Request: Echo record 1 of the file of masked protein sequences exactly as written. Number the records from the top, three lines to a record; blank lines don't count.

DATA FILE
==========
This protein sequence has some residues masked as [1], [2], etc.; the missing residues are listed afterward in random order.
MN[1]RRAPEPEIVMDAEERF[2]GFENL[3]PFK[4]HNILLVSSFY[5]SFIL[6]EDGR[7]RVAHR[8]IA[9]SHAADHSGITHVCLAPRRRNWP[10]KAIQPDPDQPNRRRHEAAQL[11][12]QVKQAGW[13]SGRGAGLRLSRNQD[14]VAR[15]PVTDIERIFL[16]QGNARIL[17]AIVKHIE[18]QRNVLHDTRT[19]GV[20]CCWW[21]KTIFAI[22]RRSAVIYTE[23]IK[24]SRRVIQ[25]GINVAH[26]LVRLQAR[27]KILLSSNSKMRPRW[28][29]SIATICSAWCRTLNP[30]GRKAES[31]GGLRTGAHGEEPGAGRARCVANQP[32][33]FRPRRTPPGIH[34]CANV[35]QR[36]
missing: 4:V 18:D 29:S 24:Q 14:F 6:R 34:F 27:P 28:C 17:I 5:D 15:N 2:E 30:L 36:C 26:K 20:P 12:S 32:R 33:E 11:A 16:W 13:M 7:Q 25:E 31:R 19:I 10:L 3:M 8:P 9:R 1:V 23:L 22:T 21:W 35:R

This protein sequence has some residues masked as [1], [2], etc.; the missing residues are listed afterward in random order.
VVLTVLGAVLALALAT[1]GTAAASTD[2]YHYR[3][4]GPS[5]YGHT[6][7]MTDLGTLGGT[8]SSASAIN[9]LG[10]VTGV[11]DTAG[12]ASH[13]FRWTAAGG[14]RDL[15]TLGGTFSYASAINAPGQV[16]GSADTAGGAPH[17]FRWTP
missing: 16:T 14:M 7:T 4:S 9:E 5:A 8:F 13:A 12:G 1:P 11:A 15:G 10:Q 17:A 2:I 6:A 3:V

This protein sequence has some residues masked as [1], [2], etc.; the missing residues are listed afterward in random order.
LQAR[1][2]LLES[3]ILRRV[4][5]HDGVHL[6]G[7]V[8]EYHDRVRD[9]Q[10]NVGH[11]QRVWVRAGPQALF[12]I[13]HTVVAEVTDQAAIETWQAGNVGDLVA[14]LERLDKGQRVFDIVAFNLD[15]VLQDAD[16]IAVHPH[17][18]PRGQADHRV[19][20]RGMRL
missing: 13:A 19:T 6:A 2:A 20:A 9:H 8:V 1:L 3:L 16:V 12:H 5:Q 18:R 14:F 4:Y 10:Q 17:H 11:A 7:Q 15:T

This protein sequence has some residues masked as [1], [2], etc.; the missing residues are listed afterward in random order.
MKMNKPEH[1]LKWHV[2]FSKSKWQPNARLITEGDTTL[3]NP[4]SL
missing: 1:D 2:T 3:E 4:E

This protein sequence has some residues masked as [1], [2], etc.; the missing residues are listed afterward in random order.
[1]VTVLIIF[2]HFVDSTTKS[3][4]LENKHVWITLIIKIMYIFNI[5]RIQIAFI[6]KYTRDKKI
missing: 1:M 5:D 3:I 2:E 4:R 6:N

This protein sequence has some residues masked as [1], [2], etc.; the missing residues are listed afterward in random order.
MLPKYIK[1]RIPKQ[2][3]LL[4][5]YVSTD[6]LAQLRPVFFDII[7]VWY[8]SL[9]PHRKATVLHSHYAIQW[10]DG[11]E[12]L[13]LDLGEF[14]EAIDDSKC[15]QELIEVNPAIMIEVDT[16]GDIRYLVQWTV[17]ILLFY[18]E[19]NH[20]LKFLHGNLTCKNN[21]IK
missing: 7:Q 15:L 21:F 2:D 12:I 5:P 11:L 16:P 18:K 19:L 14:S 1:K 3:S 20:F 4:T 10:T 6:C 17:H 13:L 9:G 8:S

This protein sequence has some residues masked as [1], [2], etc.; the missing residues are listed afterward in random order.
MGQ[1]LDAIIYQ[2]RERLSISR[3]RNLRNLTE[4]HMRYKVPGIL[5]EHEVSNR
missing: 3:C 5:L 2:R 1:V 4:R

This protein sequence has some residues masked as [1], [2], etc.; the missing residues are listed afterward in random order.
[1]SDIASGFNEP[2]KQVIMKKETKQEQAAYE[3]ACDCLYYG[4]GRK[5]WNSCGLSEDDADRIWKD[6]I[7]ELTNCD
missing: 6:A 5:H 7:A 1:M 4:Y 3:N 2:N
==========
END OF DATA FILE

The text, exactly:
This protein sequence has some residues masked as [1], [2], etc.; the missing residues are listed afterward in random order.
MN[1]RRAPEPEIVMDAEERF[2]GFENL[3]PFK[4]HNILLVSSFY[5]SFIL[6]EDGR[7]RVAHR[8]IA[9]SHAADHSGITHVCLAPRRRNWP[10]KAIQPDPDQPNRRRHEAAQL[11][12]QVKQAGW[13]SGRGAGLRLSRNQD[14]VAR[15]PVTDIERIFL[16]QGNARIL[17]AIVKHIE[18]QRNVLHDTRT[19]GV[20]CCWW[21]KTIFAI[22]RRSAVIYTE[23]IK[24]SRRVIQ[25]GINVAH[26]LVRLQAR[27]KILLSSNSKMRPRW[28][29]SIATICSAWCRTLNP[30]GRKAES[31]GGLRTGAHGEEPGAGRARCVANQP[32][33]FRPRRTPPGIH[34]CANV[35]QR[36]
missing: 4:V 18:D 29:S 24:Q 14:F 6:R 34:F 27:P 28:C 17:I 5:D 15:N 2:E 30:L 36:C 26:K 20:P 12:S 32:R 33:E 11:A 16:W 13:M 7:Q 25:E 31:R 19:I 10:L 3:M 8:P 9:R 1:V 23:L 22:T 21:W 35:R